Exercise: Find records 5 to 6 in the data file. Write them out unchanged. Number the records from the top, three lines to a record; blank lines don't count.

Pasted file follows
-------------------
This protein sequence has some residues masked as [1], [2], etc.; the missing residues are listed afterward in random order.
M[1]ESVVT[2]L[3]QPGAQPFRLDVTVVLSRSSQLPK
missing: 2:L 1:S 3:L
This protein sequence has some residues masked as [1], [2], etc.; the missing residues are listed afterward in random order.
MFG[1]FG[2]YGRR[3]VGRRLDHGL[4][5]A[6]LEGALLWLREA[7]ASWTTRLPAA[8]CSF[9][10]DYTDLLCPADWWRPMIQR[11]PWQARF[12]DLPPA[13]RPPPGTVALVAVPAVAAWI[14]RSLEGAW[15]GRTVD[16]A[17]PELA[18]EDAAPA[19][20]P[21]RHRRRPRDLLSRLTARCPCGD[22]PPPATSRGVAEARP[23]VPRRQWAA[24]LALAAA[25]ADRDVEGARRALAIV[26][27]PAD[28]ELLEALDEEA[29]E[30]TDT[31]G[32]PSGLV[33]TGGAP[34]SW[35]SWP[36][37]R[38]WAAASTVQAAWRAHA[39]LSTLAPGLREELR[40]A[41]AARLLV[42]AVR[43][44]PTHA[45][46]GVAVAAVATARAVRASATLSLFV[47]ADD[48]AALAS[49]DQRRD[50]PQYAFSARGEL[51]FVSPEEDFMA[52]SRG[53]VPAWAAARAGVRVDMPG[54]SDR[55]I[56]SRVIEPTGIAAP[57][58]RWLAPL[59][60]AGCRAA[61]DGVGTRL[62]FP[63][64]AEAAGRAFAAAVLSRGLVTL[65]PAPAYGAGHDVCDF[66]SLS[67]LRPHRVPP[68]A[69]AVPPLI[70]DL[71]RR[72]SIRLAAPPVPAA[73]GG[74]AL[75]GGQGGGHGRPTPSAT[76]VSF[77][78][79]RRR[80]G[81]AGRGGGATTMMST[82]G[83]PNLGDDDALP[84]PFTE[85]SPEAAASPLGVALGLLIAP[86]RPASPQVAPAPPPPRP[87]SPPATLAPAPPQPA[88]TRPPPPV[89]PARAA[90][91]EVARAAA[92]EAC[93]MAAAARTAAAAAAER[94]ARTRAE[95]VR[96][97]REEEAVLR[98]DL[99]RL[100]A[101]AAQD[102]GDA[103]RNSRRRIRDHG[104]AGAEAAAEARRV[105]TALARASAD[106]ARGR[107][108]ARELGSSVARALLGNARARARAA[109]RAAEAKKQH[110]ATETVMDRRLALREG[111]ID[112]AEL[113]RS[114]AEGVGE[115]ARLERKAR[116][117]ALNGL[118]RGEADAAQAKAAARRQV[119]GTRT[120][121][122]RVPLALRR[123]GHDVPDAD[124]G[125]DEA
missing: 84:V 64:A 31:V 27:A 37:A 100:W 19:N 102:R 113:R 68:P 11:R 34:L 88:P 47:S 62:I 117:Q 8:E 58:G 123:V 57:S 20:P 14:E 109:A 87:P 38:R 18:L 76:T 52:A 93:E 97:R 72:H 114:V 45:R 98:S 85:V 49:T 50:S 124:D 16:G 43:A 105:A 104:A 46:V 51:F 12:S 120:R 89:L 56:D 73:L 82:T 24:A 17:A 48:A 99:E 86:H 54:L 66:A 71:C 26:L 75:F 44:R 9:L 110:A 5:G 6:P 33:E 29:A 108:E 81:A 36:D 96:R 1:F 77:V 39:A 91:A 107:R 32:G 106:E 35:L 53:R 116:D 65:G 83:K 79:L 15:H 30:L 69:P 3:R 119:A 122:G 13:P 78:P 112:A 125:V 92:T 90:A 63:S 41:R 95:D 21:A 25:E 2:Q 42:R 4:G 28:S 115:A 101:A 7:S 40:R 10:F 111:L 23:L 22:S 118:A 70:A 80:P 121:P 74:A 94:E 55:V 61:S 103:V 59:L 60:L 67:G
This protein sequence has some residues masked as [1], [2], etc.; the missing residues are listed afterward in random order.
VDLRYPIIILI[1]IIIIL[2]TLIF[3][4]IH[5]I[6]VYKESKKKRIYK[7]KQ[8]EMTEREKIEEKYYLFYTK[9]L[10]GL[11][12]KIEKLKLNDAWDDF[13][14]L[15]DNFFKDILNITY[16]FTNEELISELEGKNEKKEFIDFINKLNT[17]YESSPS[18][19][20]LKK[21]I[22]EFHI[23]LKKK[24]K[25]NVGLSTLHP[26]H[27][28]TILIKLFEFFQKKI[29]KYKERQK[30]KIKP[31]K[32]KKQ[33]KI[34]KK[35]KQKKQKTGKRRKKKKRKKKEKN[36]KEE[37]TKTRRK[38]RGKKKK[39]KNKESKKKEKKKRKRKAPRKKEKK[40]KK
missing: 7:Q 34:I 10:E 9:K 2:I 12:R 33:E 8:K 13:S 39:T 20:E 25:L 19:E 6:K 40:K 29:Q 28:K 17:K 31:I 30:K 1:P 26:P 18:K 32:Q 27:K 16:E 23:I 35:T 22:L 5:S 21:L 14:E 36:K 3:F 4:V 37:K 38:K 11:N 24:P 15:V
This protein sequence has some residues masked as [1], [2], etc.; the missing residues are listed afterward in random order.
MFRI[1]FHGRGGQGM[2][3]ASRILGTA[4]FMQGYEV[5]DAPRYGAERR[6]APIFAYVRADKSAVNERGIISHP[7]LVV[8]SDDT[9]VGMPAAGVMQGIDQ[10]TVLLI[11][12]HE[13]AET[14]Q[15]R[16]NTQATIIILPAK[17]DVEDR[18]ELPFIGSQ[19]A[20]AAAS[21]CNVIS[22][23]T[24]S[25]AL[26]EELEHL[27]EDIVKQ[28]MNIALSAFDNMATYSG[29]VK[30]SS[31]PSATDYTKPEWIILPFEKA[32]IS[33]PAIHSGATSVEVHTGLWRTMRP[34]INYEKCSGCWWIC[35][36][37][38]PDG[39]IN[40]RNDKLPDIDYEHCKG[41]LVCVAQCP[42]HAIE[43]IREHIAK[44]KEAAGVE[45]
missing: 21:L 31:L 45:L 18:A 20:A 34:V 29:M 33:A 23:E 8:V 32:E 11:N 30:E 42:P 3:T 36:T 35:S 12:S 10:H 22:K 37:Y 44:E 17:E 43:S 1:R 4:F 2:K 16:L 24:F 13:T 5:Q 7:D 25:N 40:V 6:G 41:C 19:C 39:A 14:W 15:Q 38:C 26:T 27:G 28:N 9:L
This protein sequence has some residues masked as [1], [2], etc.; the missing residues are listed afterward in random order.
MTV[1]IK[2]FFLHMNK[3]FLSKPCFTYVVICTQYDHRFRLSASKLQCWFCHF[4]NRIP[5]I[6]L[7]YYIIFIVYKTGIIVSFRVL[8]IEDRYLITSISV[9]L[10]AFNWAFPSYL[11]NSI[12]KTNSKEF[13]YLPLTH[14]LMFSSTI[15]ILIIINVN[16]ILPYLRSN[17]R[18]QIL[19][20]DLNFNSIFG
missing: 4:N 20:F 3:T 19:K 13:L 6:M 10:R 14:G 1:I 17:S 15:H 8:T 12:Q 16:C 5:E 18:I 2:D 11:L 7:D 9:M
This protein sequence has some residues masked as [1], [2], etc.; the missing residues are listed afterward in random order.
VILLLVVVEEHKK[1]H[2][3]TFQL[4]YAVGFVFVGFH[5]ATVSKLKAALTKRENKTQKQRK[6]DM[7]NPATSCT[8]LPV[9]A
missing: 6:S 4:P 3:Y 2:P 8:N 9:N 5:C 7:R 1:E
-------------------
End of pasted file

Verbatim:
This protein sequence has some residues masked as [1], [2], etc.; the missing residues are listed afterward in random order.
MTV[1]IK[2]FFLHMNK[3]FLSKPCFTYVVICTQYDHRFRLSASKLQCWFCHF[4]NRIP[5]I[6]L[7]YYIIFIVYKTGIIVSFRVL[8]IEDRYLITSISV[9]L[10]AFNWAFPSYL[11]NSI[12]KTNSKEF[13]YLPLTH[14]LMFSSTI[15]ILIIINVN[16]ILPYLRSN[17]R[18]QIL[19][20]DLNFNSIFG
missing: 4:N 20:F 3:T 19:K 13:L 6:M 10:R 14:G 1:I 17:S 15:H 8:T 12:Q 16:C 5:E 18:I 2:D 11:L 7:D 9:M
This protein sequence has some residues masked as [1], [2], etc.; the missing residues are listed afterward in random order.
VILLLVVVEEHKK[1]H[2][3]TFQL[4]YAVGFVFVGFH[5]ATVSKLKAALTKRENKTQKQRK[6]DM[7]NPATSCT[8]LPV[9]A
missing: 6:S 4:P 3:Y 2:P 8:N 9:N 5:C 7:R 1:E